‘We are aware that it is open to many points of detailed criticism and a number of corrections would have to be made, but we feel, at this stage, the general breadth of the imaginative concept is an over-riding consideration.’ Competition Assessors’ Report
The expressive charcoal lines of Utzon’s original sketches suggested a unique geometry – and therefore a different engineering solution – for each shell. As the architect peeled an orange on his lunch break, however, a neater solution suggested itself. If each of the shells matched the outer curve of a giant sphere 75 m across, they could all be built from near identical components. His hunch proved workable, and over six years from 1963, 2,194 precast concrete ribs were hauled into place by custom built cranes. But even as the outline of the opera house took form, political goodwill dried up. On 13 May 1965, a new Liberal administration signalled its impatience and began questioning every decision and every dollar spent. Utzon tendered his resignation, and by spring the following year, he left Australia. His elaborate plans for the interiors, one red and gold chamber, one blue and silver, were scrapped. Intricate stage machinery was demolished. “My interiors were created before the exteriors,” Utzon explained. “They are one thing. You can’t separate them. You will destroy the harmony of the building.” Yet despite offers of negotiation, the administration remained unmoved and he never returned.
A version of Utzon’s opera house opened on 20 October 1973; 187 m long, 115 wide, 67 high, 350 km of tension cable, 6,223 m2 of glass in a unique shade of topaz, 1,056,006 ceramic roof tiles custom fired in Sweden, 10,154 pipes on the Grand Organ, 2,679 seats in the Concert Hall alone. 14 years of construction and an original budget of 7 million AUD, swollen by 1,457 %.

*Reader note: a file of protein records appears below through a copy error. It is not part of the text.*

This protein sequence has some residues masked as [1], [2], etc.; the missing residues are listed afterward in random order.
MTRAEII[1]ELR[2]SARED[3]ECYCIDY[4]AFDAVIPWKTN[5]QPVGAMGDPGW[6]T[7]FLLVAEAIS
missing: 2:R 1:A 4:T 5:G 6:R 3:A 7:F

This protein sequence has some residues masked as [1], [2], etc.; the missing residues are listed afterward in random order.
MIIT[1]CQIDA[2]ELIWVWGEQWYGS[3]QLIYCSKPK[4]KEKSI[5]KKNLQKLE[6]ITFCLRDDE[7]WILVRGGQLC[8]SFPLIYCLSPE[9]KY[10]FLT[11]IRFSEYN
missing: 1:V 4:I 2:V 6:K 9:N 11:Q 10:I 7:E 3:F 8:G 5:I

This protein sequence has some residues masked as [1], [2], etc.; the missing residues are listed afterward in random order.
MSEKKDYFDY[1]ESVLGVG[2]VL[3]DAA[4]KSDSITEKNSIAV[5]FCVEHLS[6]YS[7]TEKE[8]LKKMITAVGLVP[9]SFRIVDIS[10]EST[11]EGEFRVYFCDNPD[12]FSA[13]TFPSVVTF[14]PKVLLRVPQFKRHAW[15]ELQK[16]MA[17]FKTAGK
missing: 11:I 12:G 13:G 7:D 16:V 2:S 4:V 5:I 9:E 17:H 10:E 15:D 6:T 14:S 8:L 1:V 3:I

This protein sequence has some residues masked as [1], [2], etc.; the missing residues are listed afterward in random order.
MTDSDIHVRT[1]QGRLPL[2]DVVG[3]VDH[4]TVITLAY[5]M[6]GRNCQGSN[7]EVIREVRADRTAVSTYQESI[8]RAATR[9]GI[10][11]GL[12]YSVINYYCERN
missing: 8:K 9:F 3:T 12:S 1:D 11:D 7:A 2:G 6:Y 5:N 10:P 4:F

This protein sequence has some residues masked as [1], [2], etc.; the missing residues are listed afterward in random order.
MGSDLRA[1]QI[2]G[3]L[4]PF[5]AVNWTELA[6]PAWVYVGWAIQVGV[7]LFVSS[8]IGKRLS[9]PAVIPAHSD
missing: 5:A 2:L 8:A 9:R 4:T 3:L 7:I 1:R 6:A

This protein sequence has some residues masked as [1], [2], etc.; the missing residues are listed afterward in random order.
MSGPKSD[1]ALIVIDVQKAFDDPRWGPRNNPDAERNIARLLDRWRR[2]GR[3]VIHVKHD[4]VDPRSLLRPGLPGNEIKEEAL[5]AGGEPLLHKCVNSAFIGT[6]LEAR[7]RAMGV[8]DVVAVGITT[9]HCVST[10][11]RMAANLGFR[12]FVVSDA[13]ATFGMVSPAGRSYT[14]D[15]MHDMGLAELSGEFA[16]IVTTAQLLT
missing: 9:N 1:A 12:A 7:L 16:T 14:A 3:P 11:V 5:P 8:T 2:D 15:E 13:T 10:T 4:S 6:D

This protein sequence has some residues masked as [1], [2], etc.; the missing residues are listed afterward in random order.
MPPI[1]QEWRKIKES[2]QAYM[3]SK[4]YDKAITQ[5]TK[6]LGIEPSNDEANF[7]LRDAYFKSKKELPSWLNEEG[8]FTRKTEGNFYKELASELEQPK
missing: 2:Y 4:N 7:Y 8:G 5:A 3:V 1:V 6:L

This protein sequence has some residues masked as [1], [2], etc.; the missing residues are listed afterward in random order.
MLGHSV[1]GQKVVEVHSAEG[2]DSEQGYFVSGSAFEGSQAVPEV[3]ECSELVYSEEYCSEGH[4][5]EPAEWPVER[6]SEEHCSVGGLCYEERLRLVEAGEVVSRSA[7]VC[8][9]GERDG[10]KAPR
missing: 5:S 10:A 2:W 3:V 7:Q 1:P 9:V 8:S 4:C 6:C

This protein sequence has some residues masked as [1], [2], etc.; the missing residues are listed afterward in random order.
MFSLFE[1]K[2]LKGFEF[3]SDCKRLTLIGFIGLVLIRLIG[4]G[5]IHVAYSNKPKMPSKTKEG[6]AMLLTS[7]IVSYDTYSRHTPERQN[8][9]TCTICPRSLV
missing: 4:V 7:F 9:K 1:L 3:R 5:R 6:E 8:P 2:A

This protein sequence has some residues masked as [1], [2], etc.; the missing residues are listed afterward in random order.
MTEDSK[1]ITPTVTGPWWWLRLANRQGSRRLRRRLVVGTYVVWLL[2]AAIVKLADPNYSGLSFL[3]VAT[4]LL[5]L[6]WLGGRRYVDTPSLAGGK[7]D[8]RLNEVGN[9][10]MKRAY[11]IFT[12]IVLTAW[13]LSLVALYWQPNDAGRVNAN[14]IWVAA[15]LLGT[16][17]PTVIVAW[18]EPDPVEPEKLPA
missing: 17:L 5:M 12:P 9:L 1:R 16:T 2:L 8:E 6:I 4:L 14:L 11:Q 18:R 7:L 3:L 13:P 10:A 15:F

‘It’s never going to be what it should have been … the compromises that have been made don’t work … But when you go to Athens and see the temple, or the Mayan Pyramids, and you don’t see their real glory, with all the colours and gold, it doesn’t take away from how amazing the structures are as they stand. This does the same. It’s awe inspiring.’ Mika Utzon Popov, artist and grandson of the architect, 2016.
Both before and after the opera house, Utzon worked on international projects, such as the open chamber of the Bank-e Melli in Tehran (1962) and the great white ramp of the Kuwait National Assembly (1972). Most of his work, however, is found in his native Denmark: the cresting wave of the Bagsværd Church (1976) frozen in a rectilinear casing; the forest of splayed columns of Copenhagen’s Paustian House (1987); the clustering courtyards of Fredensborghusene (1963) in northern Sjælland, like “flowers on the branch of a cherry tree, each turning towards the sun.” More than any of these buildings, however, the Sydney Opera House resembles Kronborg Castle in the city of Helsingør, where Utzon died in winter 2008, aged 90. Occupying a headland jutting into the Øresund where the channel is at its narrowest, each new approach to this Renaissance masterpiece reveals a new face. In both buildings it’s this fifth façade that dominates. That which at first appears simple, grows in complexity as it rotates in the mind’s eye.